In 1989, something miraculous happened. That year, Batman arrived in the theatres. While the movie itself was good, that is not what the miracle really was. It was the first time the comics saw how much movies could directly influence the market. For years after, prices exploded and the market saw prices never realized. Unfortunately, less than a decade later, the market would also go into a serious comic recession. Companies folded, distributors stopped distributing, and artists themselves rallied for better working conditions. In reality, that is the way the comic market works. It can easily be tracked that every odd decade (I have been touting this for years), the comic market slumps. In the 1930s the comic market may never have become what it was but for the advent of Superman in Action Comics #1 in 1938. The 1950s saw the Wertham debacle, book burnings, censorship and the creation of the Comic Code Authority, and while the 1970s had some of the best artwork and stories, sales lagged. And so went the 1990s.
Incredibly though, the comic market that was on track for another down period in the 2010s, had the train derailed. In 2008, during the start of the monster real estate market and financial collapse, comics got stronger. Right when they were supposed to be losing steam for the next downturn, they got a major influx of enthusiasts. How could this possibly happen? Did comic books get cheaper? Nope, in fact if anything, they have gotten more expensive. Were the stories and art better? Arguably, no (I would personally contend that artwork from pre 1980s is better than almost anything produced today with the exception of a few artists). So what happened?
Two words: Iron Man.
2008 marked the start of the Marvel Cinematic Universe (MCU) that would span over a decade, culminating with Avengers: Endgame (at the time of this publication, should have been released less than a week), and presumably breaking all movie records in existence. We didn’t, however, get only one or two movies that then went away for 20 years. What we got with Iron Man was a movie that then fed into another movie, which wasn’t Iron Man, which then fed into ANOTHER movie that wasn’t either Iron Man or THAT movie. In short, the MCU created exactly that; a universe for which we could go to and escape our problems in real life. During the financial crisis, while many people were losing their houses, life savings and families, people escaped to the MCU to become that super hero they always dreamed of being. A new generation was thrust into comic books and comic movies that may have never picked up a book. In essence, all of a sudden it was cool to be a nerd.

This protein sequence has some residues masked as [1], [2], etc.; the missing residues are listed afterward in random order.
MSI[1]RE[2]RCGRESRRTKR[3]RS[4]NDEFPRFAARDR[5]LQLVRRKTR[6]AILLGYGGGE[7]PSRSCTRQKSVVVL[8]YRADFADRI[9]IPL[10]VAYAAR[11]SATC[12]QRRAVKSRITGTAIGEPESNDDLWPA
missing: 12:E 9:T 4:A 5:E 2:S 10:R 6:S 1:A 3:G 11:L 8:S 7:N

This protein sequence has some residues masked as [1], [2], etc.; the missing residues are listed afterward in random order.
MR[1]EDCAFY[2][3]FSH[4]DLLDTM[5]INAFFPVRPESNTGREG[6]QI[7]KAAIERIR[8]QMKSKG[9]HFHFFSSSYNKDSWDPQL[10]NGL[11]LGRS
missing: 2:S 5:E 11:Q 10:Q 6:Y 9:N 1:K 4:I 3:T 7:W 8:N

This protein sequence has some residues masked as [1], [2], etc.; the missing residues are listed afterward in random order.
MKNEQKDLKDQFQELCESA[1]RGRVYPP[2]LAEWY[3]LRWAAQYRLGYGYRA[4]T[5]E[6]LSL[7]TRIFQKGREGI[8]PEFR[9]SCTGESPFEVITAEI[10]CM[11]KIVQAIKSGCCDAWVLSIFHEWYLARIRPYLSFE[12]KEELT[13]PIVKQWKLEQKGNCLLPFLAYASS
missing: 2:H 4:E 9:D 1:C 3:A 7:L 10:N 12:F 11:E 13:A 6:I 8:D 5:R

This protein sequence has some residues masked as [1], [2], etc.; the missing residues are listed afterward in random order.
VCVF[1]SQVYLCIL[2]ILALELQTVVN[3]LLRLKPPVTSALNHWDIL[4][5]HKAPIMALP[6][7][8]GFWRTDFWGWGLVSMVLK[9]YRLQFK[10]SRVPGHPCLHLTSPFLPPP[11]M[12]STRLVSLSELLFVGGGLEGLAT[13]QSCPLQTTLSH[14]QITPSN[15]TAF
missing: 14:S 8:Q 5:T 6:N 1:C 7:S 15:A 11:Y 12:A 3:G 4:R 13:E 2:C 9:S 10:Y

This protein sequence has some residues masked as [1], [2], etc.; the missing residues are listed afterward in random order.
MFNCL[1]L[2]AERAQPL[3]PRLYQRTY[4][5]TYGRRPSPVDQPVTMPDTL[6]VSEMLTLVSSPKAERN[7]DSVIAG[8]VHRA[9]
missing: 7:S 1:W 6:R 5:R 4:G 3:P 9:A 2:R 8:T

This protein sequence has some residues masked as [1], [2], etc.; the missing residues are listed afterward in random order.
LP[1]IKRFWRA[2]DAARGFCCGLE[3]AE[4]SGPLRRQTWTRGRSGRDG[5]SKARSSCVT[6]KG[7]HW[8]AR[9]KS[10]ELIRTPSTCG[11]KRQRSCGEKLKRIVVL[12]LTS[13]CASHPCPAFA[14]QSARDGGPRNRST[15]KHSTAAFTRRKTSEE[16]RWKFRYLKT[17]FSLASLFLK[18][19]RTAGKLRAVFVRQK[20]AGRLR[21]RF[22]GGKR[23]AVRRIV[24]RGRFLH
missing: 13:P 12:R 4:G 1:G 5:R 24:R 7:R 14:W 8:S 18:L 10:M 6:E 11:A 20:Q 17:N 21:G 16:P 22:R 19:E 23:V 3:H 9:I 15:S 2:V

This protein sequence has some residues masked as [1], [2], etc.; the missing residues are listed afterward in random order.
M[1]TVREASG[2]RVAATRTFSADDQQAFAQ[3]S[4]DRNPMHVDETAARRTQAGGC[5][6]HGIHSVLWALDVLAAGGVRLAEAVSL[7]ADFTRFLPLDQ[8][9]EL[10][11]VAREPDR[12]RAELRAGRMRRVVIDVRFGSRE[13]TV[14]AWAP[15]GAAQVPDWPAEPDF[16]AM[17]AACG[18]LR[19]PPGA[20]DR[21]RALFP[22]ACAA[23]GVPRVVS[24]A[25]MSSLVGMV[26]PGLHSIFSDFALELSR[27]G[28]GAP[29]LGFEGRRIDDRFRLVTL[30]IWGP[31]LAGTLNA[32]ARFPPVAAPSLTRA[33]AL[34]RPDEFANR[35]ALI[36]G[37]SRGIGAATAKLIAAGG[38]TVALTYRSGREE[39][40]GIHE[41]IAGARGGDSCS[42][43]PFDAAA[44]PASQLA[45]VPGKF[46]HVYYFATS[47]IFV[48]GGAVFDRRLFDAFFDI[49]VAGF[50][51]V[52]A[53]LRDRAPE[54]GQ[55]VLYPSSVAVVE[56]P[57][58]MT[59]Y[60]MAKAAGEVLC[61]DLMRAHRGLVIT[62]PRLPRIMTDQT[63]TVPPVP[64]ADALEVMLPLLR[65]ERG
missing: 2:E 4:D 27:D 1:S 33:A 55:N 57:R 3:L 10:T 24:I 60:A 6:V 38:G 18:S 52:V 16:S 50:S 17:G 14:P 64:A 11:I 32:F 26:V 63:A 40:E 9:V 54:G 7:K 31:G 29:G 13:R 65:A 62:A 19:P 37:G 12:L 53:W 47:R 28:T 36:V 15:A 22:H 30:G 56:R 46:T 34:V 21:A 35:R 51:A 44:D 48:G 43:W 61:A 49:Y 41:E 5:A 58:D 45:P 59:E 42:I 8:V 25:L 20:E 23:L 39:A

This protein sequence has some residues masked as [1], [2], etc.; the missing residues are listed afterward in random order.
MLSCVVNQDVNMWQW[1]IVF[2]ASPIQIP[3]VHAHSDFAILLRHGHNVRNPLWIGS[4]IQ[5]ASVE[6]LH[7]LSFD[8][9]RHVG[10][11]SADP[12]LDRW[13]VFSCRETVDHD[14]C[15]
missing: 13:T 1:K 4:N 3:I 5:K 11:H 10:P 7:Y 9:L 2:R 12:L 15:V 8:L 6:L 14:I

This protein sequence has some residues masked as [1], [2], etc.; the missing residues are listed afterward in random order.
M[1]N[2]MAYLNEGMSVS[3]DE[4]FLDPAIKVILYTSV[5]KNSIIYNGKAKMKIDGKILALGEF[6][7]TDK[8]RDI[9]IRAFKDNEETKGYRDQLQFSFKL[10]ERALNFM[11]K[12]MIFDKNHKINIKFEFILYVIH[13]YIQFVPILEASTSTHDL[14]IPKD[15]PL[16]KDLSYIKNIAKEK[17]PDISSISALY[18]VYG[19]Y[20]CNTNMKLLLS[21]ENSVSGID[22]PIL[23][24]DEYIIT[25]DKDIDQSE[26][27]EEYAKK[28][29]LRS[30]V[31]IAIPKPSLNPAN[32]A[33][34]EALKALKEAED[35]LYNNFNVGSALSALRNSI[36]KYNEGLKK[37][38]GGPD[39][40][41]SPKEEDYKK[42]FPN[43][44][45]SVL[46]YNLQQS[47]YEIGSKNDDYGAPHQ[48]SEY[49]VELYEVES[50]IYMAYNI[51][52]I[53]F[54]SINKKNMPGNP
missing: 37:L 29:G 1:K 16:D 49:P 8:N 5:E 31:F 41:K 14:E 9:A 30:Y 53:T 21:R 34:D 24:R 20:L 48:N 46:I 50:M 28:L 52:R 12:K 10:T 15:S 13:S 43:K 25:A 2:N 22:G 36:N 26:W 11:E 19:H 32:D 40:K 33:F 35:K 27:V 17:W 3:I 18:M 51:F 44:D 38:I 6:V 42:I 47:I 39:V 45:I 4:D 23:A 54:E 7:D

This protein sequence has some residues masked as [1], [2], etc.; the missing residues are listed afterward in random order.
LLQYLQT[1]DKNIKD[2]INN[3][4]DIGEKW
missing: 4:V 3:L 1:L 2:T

Along with this, the comic market boomed. Instead of a lull, the market exploded. In my opinion there are three main reasons for this.
1) The new influx and generation of people into the market buying things because the movies were “cool” created a windfall of fresh money into the market. Supply couldn’t keep up with demand, and so book prices skyrocketed.
2) People who had collections sitting untouched for so long started bringing them to market. This still wasn’t able to keep up with demand but it allowed for fresh books to come to market, and collections saved many a home. Prices still moved upwards.
3) With the destruction of the real estate market, Wall Street money had to go somewhere safe. While the comic book market has lulled every odd decade, the one thing that has NEVER happened is this: comic book prices have NEVER tanked. They are about as safe an “investment” as a person could make (I won’t go into details as to why prices don’t go down. The why’s aren’t as important as the fact that it never has).
Individual books may lower a little, but they don’t crash. When I say this, I am not talking about that cool book that just came out that every kid has to have. I am talking about books that have sustained a monetary amount over decades. The influx of Wall Street money, demand for high end books and extremely short supply of higher graded books have created the market to do something never seen before: a sustained explosion and record setting prices, in which the end is nowhere in sight.
The summer movie blockbuster season is in full swing, culminating (but not limited to) Avengers: Endgame. In lieu of my normal list for the month let us change it up and create a list of books you may not be aware of, that may (or may not) be directly affected by these movies.
#10 Avengers #257 (Marvel 1985)
This is the book I understand the least. I cannot understand why this book specifically isn’t worth way more than it is. This is the first appearance of Nebula. Nebula herself played a HUGE role in the original series The Infinity Gauntlet. While she had a minor role in Guardians of the Galaxy movie, she has been steadily increasing in screen time. It sure doesn’t hurt that Karen Gillan is playing the character either. Expect her to have a major role in Endgame.
#10 Avengers #257 (Marvel 1985)
#9 Marvel Premiere (Marvel 1972)